• Tend to be very fragile and friable compared to other electronic substrates. Kadco has experience metalizing, dicing and machining these materials to minimize chipping and maintain proper adhesion of metal on the surfaces.




  • Plastic
  • Plastics are not normally thought of as substrates for dicing because of their softness. However, laminates of ceramics or metals and Kapton for example may require diamond machining.
  • Two critical issues that require expertise in processing are mounting the substrate and avoidance of stringers. Since many plastics don’t adhere well to dicing tape or wax, the engineer must plan for appropriate fixturing. Plastic stringers can form if the dicing parameters are not carefully investigated.




  • Pyrex
  • Also known as borosilicate glass
  • Occasionally used as a substrate because of its low coefficient of thermal expansion.
  • Not likely to shatter and will not break easily.
  • Dicing parameters must be carefully determined to minimize chipping and fracturing.




  • Quartz (SiO2)
  • Useful in electronics for its piezoelectric and dielectric properties and has many and varied photonic applications.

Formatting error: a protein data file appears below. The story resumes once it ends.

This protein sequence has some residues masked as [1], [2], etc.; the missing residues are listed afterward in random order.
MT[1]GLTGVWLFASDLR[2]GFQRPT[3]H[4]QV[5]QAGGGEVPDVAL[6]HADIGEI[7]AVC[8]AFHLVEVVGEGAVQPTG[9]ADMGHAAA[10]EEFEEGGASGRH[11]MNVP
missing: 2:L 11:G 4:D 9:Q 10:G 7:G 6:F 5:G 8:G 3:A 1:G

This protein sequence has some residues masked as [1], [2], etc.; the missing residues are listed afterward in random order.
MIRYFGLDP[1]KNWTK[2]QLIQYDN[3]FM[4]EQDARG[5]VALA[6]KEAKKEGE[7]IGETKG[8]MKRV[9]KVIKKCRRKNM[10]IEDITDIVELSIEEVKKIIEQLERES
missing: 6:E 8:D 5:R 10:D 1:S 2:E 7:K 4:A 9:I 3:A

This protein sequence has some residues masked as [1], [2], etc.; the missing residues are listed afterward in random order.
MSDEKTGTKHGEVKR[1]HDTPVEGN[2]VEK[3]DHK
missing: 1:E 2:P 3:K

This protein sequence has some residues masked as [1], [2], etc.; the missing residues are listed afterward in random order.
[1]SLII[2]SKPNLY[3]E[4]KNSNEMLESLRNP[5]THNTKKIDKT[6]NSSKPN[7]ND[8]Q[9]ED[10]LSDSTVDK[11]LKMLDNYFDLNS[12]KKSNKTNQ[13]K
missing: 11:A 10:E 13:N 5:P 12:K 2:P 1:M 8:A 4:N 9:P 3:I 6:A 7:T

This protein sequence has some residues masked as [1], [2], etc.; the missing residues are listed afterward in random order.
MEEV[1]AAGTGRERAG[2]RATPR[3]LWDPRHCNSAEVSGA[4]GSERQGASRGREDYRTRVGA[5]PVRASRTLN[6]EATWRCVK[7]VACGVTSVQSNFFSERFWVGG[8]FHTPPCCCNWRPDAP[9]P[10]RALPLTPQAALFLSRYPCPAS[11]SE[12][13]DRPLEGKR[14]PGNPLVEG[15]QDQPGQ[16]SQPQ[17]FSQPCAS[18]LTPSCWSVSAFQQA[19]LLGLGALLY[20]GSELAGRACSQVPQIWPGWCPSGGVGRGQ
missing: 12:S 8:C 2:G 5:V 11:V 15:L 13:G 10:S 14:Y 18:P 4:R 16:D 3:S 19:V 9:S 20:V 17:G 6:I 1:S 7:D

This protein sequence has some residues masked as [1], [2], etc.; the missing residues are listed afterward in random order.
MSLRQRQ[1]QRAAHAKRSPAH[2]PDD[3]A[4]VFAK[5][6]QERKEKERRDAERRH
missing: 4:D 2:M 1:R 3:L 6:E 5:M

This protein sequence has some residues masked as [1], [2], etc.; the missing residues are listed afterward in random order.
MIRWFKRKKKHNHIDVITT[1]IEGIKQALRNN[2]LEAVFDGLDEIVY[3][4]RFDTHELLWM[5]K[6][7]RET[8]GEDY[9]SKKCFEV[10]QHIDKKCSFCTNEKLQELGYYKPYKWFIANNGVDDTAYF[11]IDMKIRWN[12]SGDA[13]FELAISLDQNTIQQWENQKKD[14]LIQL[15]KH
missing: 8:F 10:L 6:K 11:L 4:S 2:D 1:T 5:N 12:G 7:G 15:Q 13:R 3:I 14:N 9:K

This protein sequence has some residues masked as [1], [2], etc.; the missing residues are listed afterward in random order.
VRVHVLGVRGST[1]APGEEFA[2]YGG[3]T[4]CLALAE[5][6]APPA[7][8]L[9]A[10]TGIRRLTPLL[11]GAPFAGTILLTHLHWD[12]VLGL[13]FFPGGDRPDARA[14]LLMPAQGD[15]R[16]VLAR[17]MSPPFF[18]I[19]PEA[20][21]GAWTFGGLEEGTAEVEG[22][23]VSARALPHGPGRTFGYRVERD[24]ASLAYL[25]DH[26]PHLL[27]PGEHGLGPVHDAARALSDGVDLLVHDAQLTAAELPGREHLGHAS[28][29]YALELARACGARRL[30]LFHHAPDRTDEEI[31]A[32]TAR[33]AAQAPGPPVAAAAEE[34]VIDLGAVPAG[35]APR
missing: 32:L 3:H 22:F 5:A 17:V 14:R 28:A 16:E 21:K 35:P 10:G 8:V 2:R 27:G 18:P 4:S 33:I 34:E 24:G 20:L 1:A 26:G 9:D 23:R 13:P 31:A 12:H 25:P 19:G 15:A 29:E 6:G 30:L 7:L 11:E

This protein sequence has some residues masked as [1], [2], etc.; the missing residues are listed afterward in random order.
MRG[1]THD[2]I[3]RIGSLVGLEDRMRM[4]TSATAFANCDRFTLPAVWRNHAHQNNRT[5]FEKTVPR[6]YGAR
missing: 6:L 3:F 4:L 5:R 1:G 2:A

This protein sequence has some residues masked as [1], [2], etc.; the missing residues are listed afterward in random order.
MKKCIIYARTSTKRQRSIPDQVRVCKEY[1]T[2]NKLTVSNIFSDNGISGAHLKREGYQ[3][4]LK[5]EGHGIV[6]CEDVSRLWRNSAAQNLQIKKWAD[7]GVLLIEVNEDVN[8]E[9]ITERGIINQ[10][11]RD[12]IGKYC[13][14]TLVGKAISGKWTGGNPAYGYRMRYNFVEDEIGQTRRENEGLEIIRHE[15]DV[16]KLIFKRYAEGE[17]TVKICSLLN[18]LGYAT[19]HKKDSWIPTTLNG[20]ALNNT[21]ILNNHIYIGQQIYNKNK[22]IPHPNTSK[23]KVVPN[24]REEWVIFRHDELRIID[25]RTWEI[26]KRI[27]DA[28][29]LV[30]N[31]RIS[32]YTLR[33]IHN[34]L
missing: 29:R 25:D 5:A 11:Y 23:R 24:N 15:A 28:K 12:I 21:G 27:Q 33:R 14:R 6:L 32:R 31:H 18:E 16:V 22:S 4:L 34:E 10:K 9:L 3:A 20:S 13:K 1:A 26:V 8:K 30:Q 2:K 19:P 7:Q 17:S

• As a substrate it is very hard and comes in a number of different crystal orientations. This can present problems for diamond dicing and machining if the cutting parameters aren’t carefully selected initially and monitored during the course of cutting.
  • Kadco has processed quartz substrates larger than 6” square and thicker than 0.150”.




  • Sapphire (Al2O3)
  • Single crystal alumina, as opposed to alumina substrates which are multi crystalline. Sapphire comes from the Persian safir which means “beloved of Saturn”.
  • Has many desirable optoelectronic applications
  • May be difficult to machine due to its hardness.




  • Silicon (Si)
  • Famous for its semiconductor properties.
  • Primarily comes in the form of wafers for electronic applications.
  • Wafers can be tape mounted for ease of handling the die after cutting or can be wax mounted on glass to minimize chipping. We can apply a resist coating before dicing to prevent silicon dust from adhering to critical surfaces. This can be easily removed with acetone or photoresist developer.
  • Many different geometries can be etched into silicon. Deep trenches with straight sidewalls usually must be done by diamond machining.
  • Our engineers have experience diamond machining silicon as much as 0.5” (13 mm) thick.




  • Tungsten (W)
  • Hard metal that has electronic applications as a submount for soldering chips into packages.
  • Kadco can plate metals such as nickel and gold (Ni/Au) on tungsten shapes and then diamond machine submounts which are burr free and ready for soldering.
  • We have many different sizes in stock.




  • Yttrium Aluminum Garnet (YAG)
  • Well known for its optical applications.
  • Diamond machining may be required for isolation cuts on the surface or other patterning.
  • Kadco’s engineers have experience with controlled depth grooves to give you high yields on your product.